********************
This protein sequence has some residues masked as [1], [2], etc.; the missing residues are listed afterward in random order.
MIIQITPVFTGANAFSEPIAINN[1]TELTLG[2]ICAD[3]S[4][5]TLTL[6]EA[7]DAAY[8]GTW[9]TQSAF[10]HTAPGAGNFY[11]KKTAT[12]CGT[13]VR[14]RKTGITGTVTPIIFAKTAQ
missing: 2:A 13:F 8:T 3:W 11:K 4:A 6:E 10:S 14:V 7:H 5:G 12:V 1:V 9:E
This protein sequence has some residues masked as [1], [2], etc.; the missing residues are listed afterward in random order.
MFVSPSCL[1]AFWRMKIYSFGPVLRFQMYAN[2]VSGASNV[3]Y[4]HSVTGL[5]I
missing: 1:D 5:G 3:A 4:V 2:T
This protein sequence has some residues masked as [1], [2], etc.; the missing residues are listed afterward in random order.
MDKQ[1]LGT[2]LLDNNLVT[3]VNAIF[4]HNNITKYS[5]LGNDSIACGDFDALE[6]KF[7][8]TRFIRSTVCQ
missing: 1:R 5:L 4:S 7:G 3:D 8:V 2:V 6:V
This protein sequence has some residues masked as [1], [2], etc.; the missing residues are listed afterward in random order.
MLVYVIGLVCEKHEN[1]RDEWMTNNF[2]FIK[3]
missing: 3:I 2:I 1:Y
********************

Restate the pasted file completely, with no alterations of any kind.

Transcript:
This protein sequence has some residues masked as [1], [2], etc.; the missing residues are listed afterward in random order.
MIIQITPVFTGANAFSEPIAINN[1]TELTLG[2]ICAD[3]S[4][5]TLTL[6]EA[7]DAAY[8]GTW[9]TQSAF[10]HTAPGAGNFY[11]KKTAT[12]CGT[13]VR[14]RKTGITGTVTPIIFAKTAQ
missing: 2:A 13:F 8:T 3:W 11:K 4:A 6:E 10:S 14:V 7:H 5:G 12:V 1:V 9:E
This protein sequence has some residues masked as [1], [2], etc.; the missing residues are listed afterward in random order.
MFVSPSCL[1]AFWRMKIYSFGPVLRFQMYAN[2]VSGASNV[3]Y[4]HSVTGL[5]I
missing: 1:D 5:G 3:A 4:V 2:T
This protein sequence has some residues masked as [1], [2], etc.; the missing residues are listed afterward in random order.
MDKQ[1]LGT[2]LLDNNLVT[3]VNAIF[4]HNNITKYS[5]LGNDSIACGDFDALE[6]KF[7][8]TRFIRSTVCQ
missing: 1:R 5:L 4:S 7:G 3:D 8:V 2:V 6:V
This protein sequence has some residues masked as [1], [2], etc.; the missing residues are listed afterward in random order.
MLVYVIGLVCEKHEN[1]RDEWMTNNF[2]FIK[3]
missing: 3:I 2:I 1:Y